Tokyo Institute of Technology: Discovering Molecular ‘Team-Work’ Underlying Nitrate Assimilation in a Unicellular Red Alga

The mechanisms suppressing nitrate assimilation in plants under nitrogen-repleted condition are poorly known, but Tokyo Tech researchers may have made a breakthrough. They have recently studied the transcription of nitrate assimilating genes in a unicellular red alga and found that deletion of the negative domain of transcription factor CmMYB1 or a previously unknown protein CmNDB1 is responsible for alleviation of the transcription of nitrate assimilating genes in nitrogen-repleted condition.

Nitrogen is an essential component for plant growth and development. Plants generally take up nitrogen from their environment in the form of nitrates or ammonium and assimilate them into amino acids with the help of the products of nitrate or ammonium assimilation genes, respectively. Transcription factors (TFs) regulate this activity, while also modifying the rate of nitrate assimilation depending on the changes in nitrogen levels. In nitrogen deficient condition, these TFs positively regulate the expression of nitrate assimilation genes.

The same holds true for Cyanidioschyzon merolae, a unicellular red alga, which serves as an excellent model of photosynthetic higher organisms to study transcription. While it is known that the TF called ‘CmMYB1’ is responsible for transcribing nitrate assimilation genes in nitrogen-depleted condition, the mechanism for this under nitrogen-repleted (+N) condition is not clear.

To address this conundrum, in a study published in Frontiers in Plant Scienceouter, a team of researchers from Tokyo Institute of Technology (Tokyo Tech) and other institutes explored the molecular mechanisms controlling the regulation of CmMYB1 in C. merolae under +N condition. “Based on our previous studies, we were already aware that the activity of CmMYB1 is associated with a regulatory region of itself and/or CmMYB1-binding protein(s), and thus attempted to identify it,” explains Professor Sousuke Imamura, the lead researcher of the study.

To do this, they first generated C. merolae strains with CmMYB1 knocked out and transformed them with plasmids containing different truncated sequences of CmMYB1. Subsequently, they identified a sequence of CmMYB1 between positions 311–380 as the key region responsible for downregulating nitrate assimilating genes under +N condition, inhibiting transcription as a result. Further analyses based on quantitative polymerase chain reactions indicated increased transcript levels of these genes in the strain lacking the key region of CmMYB1 under +N condition. They labelled this new sequence as the ‘negative domain’ (ND) of CmMYB1.

Moreover, they found that ND controls the subcellular localization and promotor binding capacity of CmMYB1 under +N condition. Chromatin immunoprecipitation analyses confirmed the role of ND in reducing the binding capacity of CmMYB1 to promoter regions of nitrate assimilating genes under +N condition.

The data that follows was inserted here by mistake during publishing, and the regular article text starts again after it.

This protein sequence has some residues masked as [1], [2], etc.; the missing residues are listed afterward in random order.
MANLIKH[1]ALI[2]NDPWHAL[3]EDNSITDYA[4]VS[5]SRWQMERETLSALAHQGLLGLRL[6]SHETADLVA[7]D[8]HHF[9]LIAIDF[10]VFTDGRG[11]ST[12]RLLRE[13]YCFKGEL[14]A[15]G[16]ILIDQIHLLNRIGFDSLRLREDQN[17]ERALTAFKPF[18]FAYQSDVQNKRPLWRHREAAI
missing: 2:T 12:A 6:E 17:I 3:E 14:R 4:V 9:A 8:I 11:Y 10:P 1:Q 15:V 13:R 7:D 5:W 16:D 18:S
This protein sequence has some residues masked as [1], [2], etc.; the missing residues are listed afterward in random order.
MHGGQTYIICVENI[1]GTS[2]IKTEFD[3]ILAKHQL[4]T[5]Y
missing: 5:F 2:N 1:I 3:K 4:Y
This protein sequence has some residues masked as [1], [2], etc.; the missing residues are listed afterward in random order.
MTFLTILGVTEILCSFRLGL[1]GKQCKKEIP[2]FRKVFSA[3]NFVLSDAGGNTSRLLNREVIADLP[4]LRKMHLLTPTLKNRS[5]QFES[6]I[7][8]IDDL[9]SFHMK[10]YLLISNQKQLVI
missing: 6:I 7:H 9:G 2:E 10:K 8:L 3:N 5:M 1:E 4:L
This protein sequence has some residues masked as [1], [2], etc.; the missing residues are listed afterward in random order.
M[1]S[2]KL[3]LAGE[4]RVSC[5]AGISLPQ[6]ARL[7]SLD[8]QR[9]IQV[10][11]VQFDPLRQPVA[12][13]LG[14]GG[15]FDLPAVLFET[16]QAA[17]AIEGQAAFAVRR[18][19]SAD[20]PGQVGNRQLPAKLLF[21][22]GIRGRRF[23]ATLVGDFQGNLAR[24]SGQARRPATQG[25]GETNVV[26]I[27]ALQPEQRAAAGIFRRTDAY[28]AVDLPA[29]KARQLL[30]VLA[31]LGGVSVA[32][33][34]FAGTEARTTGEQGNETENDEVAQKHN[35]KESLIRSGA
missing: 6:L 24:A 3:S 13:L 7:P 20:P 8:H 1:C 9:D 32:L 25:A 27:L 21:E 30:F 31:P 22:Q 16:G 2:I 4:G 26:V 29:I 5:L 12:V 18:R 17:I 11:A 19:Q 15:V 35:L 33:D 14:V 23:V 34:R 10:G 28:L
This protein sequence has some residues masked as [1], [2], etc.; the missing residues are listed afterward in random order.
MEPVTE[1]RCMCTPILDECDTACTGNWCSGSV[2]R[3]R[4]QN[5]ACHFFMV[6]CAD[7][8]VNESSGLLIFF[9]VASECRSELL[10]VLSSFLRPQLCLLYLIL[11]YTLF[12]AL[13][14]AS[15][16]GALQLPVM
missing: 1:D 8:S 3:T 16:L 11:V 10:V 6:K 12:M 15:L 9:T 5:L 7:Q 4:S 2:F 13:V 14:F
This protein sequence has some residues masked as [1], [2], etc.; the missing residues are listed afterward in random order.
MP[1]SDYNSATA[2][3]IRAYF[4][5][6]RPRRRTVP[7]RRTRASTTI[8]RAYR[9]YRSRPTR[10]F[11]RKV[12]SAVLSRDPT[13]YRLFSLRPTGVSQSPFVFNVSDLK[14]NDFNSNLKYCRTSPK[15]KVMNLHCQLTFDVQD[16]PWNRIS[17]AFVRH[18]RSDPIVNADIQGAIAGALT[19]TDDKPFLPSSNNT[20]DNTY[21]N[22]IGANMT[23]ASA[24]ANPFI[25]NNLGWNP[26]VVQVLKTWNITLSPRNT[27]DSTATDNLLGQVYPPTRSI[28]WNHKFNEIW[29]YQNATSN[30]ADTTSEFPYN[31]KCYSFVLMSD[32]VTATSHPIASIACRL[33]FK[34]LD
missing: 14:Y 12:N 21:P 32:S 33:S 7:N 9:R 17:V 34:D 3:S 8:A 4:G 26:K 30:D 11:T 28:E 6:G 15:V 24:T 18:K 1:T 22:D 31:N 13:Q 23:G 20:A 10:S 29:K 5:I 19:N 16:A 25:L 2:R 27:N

As the role of ND became clearer, the team decided to identify proteins involved in its regulation. To do so, they constructed an ND overexpressing strain, and performed immunoprecipitation and mass spectrometry analyses to obtain a list of potential ND binding proteins in collaboration with investigators from Tohoku University. Finally, through a yeast two-hybrid analysis, they identified a new protein with an unknown function, named ‘CmNDB1,’ which interacts with ND of CmMYB1.

Through several analyses using a CmNDB1 knockout strain, they discovered that CmNDB1 deletion resulted in nuclear localization of CmMYB1 and reduced promoter binding capacity of CmMYB1 under +N condition. Moreover, they discovered that CmNDB1 deletion increases the transcription of nitrate assimilation genes under +N condition.

To sum up, both ND and CmNDB1 negatively control CmMYB1’s activity under +N condition, facilitate its localization in the cytoplasm, and repress its binding to promoter regions of nitrate assimilating genes to downregulate their transcription. Discussing the implications of these findings, Professor Imamura says, “Ours is the first study to reveal the mechanisms behind the regulation of transcription of nitrate assimilation genes under +N condition. These innovative results can significantly help in the advancement of research in this field.”

Identification of the critical ND region of CmMYB1 and the CmNDB1 protein were key milestones that helped to understand the regulation of nitrate assimilation in C. merolae. Further studies, like investigation of the post-translational modifications of CmMYB1 and/or CmNDB1 are required to better understand the regulation of nitrate assimilation not only in this red alga but also in other photosynthetic organisms.

Through the wealth of information this study provides, researchers will definitely gain an improved understanding into important molecular functions and mechanisms in plants.

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